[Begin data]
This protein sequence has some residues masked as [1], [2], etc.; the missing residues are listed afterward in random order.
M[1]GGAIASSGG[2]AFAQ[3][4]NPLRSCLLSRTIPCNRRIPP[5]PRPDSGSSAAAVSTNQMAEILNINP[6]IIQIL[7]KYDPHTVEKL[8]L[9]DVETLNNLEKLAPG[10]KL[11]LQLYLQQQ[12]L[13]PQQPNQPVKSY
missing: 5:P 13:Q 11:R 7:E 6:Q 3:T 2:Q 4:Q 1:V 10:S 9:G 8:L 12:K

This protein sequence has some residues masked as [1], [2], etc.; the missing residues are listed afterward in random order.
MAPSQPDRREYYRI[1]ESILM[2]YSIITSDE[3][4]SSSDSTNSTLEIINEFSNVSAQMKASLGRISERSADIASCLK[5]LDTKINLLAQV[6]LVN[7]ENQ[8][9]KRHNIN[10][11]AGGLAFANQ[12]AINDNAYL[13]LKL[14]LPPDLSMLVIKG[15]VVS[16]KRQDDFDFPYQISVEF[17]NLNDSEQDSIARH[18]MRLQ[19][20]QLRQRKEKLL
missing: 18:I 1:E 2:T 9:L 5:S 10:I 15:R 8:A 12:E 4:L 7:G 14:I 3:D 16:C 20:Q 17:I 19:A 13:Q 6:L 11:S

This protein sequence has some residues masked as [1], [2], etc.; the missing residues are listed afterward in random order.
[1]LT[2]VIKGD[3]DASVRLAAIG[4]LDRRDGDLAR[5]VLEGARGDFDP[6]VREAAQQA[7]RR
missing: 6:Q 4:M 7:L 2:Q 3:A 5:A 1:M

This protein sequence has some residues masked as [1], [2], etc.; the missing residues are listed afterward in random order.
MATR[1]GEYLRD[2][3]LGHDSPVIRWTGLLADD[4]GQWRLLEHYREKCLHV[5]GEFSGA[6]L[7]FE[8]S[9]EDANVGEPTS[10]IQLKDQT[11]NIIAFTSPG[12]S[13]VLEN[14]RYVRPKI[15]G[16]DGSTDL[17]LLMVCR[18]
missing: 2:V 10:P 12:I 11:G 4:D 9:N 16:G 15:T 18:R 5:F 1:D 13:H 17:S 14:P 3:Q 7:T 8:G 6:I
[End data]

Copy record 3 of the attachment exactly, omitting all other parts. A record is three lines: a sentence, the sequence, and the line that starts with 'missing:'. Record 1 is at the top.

This protein sequence has some residues masked as [1], [2], etc.; the missing residues are listed afterward in random order.
[1]LT[2]VIKGD[3]DASVRLAAIG[4]LDRRDGDLAR[5]VLEGARGDFDP[6]VREAAQQA[7]RR
missing: 6:Q 4:M 7:L 2:Q 3:A 5:A 1:M